The inevitable cycles of nature have also shifted the energy around campus. In the fall there is a lively, vibrant spiritedness from families and children participating in programs or Mountain School. Now it has been replaced by the quiet, undisturbed stillness of winter. I feel this every day on my drive from Marblemount. Cascades that gave motion to the mountainsides are now walls of ice; the constant flow of traffic and caravans of motorhomes coming over the pass has ceased and trickled down to seeing just a car or two over the entire 21 mile drive up Highway 20.

Despite the restful nature of winter, there is still life to be found at the ELC! Graduate students continue their studies and a new season of conference and retreats begins shortly. The following photos were taken today as we settle back into our home in the North Cascades.


Title photograph of Sourdough Creek, looking out towards Diablo Lake and Pyramid Peak.
All photos courtesy of Angela Burlile.

Angela Burlile is a graduate student of North Cascades Institute and Western Washington University’s M.Ed. program and the current web resource editor graduate assistant. Growing up in Alaska, Angela feels most at home surrounded by mountains, glaciers, and turquoise rivers, making the North Cascades Institute a perfect fit. In her free time, Angela enjoys exploring the world, meeting its many inhabitants, sharing cups of coffee, climbing mountains and catching the sunrise.

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The Cold

December 7th, 2016 | Posted by in Life at the Learning Center

Snow finally arrived to Environmental Learning Center (December 4th to be exact) and the days since have been crisp and cold, transforming the landscape around us. The sunny, clear skies this week have revealed snow-capped mountains, whose presence can be forgotten behind the usual rain-laden clouds. Cascades running down the sheer rock cliffs in the gorge have turned to walls of jagged ice; the peaceful flow of water replaced by a new kind of terrifying beauty.

As we welcome this new season, I look to the words of Wendell Berry in a poem entitled, “The Cold”.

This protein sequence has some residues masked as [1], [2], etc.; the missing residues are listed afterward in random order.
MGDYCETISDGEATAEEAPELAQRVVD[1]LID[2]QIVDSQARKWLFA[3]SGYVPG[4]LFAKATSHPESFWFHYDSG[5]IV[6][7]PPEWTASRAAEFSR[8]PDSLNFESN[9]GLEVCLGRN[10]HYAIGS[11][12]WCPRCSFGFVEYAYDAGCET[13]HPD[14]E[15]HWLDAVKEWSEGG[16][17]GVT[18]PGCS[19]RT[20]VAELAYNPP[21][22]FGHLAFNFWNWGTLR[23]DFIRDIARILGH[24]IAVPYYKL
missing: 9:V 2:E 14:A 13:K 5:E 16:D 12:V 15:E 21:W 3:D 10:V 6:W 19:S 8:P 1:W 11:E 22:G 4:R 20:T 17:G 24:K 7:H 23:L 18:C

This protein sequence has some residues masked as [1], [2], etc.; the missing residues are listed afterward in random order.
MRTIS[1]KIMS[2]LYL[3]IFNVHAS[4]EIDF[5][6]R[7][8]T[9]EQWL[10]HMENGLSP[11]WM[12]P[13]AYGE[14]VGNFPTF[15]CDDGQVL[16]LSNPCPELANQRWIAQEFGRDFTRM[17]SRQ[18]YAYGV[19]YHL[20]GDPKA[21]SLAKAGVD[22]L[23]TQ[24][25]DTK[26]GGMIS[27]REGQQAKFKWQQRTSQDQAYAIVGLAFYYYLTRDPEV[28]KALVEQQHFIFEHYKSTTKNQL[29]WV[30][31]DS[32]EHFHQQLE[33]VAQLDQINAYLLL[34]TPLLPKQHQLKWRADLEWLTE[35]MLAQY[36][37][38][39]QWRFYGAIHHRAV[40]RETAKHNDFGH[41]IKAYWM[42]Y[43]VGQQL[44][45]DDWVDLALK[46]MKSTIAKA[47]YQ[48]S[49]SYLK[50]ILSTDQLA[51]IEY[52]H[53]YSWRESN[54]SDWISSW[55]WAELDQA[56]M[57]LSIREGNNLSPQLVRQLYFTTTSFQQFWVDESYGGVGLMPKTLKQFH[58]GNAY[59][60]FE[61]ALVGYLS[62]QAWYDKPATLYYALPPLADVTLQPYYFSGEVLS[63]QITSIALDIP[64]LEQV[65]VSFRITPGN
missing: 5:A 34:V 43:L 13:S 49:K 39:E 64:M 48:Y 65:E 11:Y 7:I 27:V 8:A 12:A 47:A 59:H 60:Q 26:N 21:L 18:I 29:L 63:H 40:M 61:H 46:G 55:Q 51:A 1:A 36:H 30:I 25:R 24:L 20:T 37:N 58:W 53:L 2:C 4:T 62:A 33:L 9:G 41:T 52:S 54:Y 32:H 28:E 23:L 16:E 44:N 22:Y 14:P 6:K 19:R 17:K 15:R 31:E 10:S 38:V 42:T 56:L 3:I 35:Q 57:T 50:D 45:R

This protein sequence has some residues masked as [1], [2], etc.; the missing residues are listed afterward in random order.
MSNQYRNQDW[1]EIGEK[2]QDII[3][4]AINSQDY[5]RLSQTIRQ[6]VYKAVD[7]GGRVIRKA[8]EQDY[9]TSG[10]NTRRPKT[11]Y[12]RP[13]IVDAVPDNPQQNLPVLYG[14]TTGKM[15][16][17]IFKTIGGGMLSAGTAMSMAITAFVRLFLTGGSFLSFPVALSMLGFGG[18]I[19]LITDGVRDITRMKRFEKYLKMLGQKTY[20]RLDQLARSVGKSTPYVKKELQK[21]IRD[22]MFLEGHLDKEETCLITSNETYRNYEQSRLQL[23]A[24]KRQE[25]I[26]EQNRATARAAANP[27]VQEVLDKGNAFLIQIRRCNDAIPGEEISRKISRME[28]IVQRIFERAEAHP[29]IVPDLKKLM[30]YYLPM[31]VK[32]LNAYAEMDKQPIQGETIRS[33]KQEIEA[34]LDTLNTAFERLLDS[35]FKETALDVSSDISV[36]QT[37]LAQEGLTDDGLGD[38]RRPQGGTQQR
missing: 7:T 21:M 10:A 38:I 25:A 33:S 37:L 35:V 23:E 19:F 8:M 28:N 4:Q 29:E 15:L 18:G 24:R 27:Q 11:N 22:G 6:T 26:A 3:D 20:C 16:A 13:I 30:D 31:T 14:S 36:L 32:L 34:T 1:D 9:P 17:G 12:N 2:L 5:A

How exactly good it is
to know myself
in the solitude of winter,

my body containing its own
warmth, divided from all
by the cold; and to go

separate and sure
among the trees cleanly
divided, thinking of you

perfect too in your solitude,
your life withdrawn into
your own keeping

–to be clear, poised
in perfect self-suspension
toward you, as though frozen.

And having known fully the
goodness of that, it will be
good also to melt.

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ELC Winter 11

ELC Winter 12

ELC Winter 1

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All photos courtesy of Angela Burlile

Angela Burlile is a graduate student of North Cascades Institute and Western Washington University’s M.Ed. program and the current web resource editor graduate assistant. Growing up in Alaska, Angela feels most at home surrounded by mountains, glaciers, and turquoise rivers, making the North Cascades Institute a perfect fit. In her free time, Angela enjoys exploring the world, meeting its many inhabitants, sharing cups of coffee, climbing mountains and catching the sunrise.

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Eating Snow: Climate Change, Snowpack and Agriculture Water-Use Policy in the Methow Valley

August 1st, 2016 | Posted by in Graduate M.Ed. Program

By Annah Young, graduate student in the Institute’s 15th cohort.

I wedged myself between two boulders on the summit of Silver Star Mountain in Okanagan County, Washington and peered out over the North Cascades range. It was May 1, 2016. Mount Baker was crystal clear some 100 miles to the west across the snow cover peaks. The mountains were shimmering, almost blindingly so, in all directions with miles and miles of snowfields. The day was hot, almost 60 degrees in the sun at an elevation of 8,875 feet. Our ski boots were standing on a snowpack of over 8 feet deep I was trying to fathom the amount of frozen water surrounding me. Looking to the east I saw the Methow Valley and Okanagan County expanding into the horizon and tried to imagine the journey that the water molecules beneath my feet will make, providing habitat for migrating steelhead trout, nourishing Cottonwoods, and irrigating crops that become food to nourish the people. I chugged the last bit of water that was in my Nalgene, filled it to the brim with snow, stuffed the bottle in my pack and skied down 5,000 feet of glorious spring corn snow.

Snowpack in the North Cascades has declined between 20% and 40% since 1950 (Stoelinda, Albright, Mass, 2009, p. 1). Snowpack in the mountains is stored water that provides life to all organisms including humans by irrigating and growing the food we eat. Snowpack is declining due to natural climate fluctuations and anthropogenic global warming.

» Continue reading Eating Snow: Climate Change, Snowpack and Agriculture Water-Use Policy in the Methow Valley